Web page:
Update on Learning Project


imagesThe first law recognizing the needs of students and their education was enacted in 1965 and called “The Elementary and Secondary Education Act.” (Elementary and Secondary Education Act of 1965)  It was introduced as part of the war on poverty by President Lyndon B. Johnson who was a former teacher.  images (2)It addressed the needs that children from low income family needed more educational help and services than those in wealthier house hold did.  It was based on the principle that a child in a low income family was more likely to succeed if they were properly educated.  It was later debated that it would only have a small impact on lower income students.  There were a few obstacles one was it would adversely affect the Catholic schools, but if both private and public schools were funded it would not be feasible.  By enacting the Law they hoped to address poverty and economic growth.  But when it came to disturbing the funds there was another conflict over who should distribute the funding the federal government or the states.  It was turned over to the states to distribute the funds.  images (1)In 1965 Head Start also started because of Lyndon B. Johnson’s war on poverty.  The act was amended in 1968 with Title VII to help schools address the children who had a limited knowledge of the English Language. Thus resulting with the Bilingual Education act.

It is amazing why a person come up with a law and finding out the reasoning behind them. Lyndon B. Johnson was because he had been a teacher and had recognized the needs of the lower income families and students. It also recognized and addressed the public verse private school issue and should it just subsidize both or just the public and consequences if it ignored the private schools.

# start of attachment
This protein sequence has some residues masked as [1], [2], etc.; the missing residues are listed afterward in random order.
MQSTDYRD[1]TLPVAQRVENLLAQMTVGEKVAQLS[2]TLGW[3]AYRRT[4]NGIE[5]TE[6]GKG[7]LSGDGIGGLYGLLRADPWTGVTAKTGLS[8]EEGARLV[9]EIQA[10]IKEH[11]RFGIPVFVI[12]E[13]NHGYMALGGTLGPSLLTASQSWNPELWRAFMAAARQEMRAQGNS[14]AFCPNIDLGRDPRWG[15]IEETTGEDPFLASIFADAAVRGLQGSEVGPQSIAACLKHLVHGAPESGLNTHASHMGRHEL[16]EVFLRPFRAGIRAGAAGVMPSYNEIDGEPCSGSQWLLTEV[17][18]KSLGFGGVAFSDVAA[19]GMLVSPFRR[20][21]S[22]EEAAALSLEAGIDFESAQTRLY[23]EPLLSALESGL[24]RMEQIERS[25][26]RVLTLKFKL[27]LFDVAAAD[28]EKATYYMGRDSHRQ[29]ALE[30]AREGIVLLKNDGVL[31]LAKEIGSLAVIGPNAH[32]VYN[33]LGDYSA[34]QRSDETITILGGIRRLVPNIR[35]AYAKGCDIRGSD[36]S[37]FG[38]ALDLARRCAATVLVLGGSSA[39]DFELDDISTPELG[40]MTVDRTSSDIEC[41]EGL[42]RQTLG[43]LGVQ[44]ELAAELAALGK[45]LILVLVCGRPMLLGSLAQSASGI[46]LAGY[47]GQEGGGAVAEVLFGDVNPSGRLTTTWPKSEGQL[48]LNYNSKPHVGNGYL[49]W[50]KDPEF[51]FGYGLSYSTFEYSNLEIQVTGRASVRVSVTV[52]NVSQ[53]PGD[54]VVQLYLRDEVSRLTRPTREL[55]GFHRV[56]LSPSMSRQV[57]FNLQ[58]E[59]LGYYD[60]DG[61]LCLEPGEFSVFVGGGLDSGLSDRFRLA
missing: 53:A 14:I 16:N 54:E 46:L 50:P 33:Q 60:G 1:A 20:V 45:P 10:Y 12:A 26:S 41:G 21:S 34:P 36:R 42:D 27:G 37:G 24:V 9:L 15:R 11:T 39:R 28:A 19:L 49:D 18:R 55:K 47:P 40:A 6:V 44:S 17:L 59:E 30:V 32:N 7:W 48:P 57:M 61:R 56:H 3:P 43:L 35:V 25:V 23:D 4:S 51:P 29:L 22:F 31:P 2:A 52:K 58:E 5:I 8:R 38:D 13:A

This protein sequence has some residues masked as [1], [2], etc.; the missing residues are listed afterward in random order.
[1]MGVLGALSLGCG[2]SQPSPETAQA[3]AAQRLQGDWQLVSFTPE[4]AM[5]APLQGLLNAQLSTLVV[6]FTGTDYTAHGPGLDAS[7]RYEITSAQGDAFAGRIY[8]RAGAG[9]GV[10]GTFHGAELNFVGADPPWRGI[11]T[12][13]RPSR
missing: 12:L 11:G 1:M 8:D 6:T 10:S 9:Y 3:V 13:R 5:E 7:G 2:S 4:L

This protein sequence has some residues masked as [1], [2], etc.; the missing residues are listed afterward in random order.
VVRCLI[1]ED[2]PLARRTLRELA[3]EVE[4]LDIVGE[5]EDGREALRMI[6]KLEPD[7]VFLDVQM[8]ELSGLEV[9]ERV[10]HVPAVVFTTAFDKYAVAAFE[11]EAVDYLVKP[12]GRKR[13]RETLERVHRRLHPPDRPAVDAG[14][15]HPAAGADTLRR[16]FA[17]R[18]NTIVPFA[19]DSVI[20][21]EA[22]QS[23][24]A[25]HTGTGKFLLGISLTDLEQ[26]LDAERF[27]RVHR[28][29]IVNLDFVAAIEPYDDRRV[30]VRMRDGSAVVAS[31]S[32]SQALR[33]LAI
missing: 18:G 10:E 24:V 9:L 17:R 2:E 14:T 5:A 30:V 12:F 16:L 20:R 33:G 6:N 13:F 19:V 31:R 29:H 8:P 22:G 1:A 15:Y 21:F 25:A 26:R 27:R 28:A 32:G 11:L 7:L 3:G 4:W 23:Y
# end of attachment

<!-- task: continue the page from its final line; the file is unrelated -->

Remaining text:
So far this learning project has been very informative and educational, and I look forward to continuing forward with it.


Elementary and Secondary Education Act of 1965. (n.d.). Retrieved from The Social Welfare History Project: http://www.socialwelfarehistory.com/programs/education/elementary-and-secondary-education-act-of-1965/



7 thoughts on “Update on Learning Project

  1. Very informative, Irene! When I taught in Texas, our schools were tightly run ships and everyone did pretty much the same thing all across the state with strict horizontal and vertical curriculum alignment. We had the yearly TAKS test back then (based on our standards/TEKS), comparing school districts’ scores and following students AND teachers’ performances throughout the years. Everyone hated it and teachers, students, and parents stressed horribly every spring. We had a list of “at risk” students who were REQUIRED to come in early to begin working at the crack of dawn each morning. That meant each teacher in the school was required to come in an hour (or more) early to work with these students, well before the regular school day began. Oh my, and the paperwork… Then our governor, George W. Bush, became President and along came NCLB (which seemed to make the entire country start doing what Texas had been doing for so many years). Even over 10 years later, I have had my past student’s parents text me to tell me their children’s yearly test scores. What an interesting ride it has been!


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